Strange Loop

Incident insights from NASA, NTSB, and the CDC

All complex systems eventually fail. With that inevitability, understanding recovery is paramount. Beyond the investment to keep a system running, we must know how to effectively recover upon failure, and ensure we don't encounter the same failure twice. The stakes are high: in a connected future, one with self-driving cars and fully-automated economies, outages won't only damage customer trust and the bottom line, but could cost lives.

Luckily, software isn't the only industry that deals with the failure of complex systems. Instead of reinventing the wheel, we should take a cross-disciplinary approach and draw inspiration from decades of experience in other fields. Lessons from industries dealing with similar challenges abound: medicine with surgery, transportation with air travel, and aerospace with rockets.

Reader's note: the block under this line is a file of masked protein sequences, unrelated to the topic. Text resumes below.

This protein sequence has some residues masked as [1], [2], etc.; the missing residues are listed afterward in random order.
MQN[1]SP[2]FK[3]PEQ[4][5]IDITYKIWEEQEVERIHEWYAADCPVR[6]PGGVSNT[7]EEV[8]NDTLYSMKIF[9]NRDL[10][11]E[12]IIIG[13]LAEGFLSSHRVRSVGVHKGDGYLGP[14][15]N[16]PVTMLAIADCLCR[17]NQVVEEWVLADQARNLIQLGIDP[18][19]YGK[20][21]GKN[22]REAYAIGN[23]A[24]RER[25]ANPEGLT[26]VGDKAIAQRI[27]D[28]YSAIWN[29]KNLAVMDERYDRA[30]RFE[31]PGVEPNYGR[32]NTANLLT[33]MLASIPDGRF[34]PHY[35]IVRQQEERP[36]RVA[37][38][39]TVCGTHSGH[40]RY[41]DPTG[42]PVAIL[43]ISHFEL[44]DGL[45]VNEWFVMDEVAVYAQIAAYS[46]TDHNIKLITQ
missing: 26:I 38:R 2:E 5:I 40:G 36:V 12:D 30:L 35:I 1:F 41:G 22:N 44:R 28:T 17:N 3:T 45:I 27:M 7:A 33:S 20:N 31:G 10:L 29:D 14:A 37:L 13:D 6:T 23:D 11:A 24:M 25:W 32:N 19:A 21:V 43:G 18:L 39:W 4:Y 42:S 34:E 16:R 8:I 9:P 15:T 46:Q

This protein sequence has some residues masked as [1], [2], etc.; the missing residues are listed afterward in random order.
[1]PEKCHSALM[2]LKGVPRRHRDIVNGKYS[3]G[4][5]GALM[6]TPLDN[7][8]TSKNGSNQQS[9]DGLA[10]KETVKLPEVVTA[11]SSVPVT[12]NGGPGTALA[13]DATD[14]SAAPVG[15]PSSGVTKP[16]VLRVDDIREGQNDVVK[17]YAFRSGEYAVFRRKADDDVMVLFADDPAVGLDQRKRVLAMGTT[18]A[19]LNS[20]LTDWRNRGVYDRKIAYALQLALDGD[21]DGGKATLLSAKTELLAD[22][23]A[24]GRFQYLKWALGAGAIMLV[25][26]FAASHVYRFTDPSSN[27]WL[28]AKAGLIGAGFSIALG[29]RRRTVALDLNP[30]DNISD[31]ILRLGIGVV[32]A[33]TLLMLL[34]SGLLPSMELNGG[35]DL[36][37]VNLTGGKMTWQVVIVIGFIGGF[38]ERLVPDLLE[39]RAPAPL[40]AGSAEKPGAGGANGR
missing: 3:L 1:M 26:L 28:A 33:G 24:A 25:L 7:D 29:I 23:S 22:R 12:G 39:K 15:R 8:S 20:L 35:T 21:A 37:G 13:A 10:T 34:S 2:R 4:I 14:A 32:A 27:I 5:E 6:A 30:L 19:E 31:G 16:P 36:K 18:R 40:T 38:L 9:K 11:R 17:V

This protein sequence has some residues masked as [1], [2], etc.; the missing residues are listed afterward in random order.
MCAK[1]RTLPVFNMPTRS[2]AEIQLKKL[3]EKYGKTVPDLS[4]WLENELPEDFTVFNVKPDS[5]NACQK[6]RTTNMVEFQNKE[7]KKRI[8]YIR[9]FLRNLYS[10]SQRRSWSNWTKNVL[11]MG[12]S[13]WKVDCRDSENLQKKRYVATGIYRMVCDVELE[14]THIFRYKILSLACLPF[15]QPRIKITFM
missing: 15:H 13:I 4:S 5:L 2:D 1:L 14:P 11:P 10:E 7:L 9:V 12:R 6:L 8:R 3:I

In this talk, I'll share my research into the incident handling and postmortem practices of other fields, surfacing the lessons we can take away. Questions we'll answer include: what has the NTSB learned from investigating 140,000 transport accidents? How does the CDC prevent epidemics from becoming pandemics in the midst of chaos? What can we learn from NASA's postmortem culture?

Still in its early days, SRE has figured out incident management and analysis through trial-and-error and tribal knowledge. As the field matures, and the world relies more heavily on our systems, we can craft best practices by learning from others rather than from inevitable catastrophe.

Emil Stolarsky

Emil Stolarsky


Emil is a production engineer at Shopify where he works on scriptable load balancers, performance, and DNS tooling. When he's not trying to make Shopify's global performance heat map green, he's fighting his fear of heights in a nearby rock climbing gym.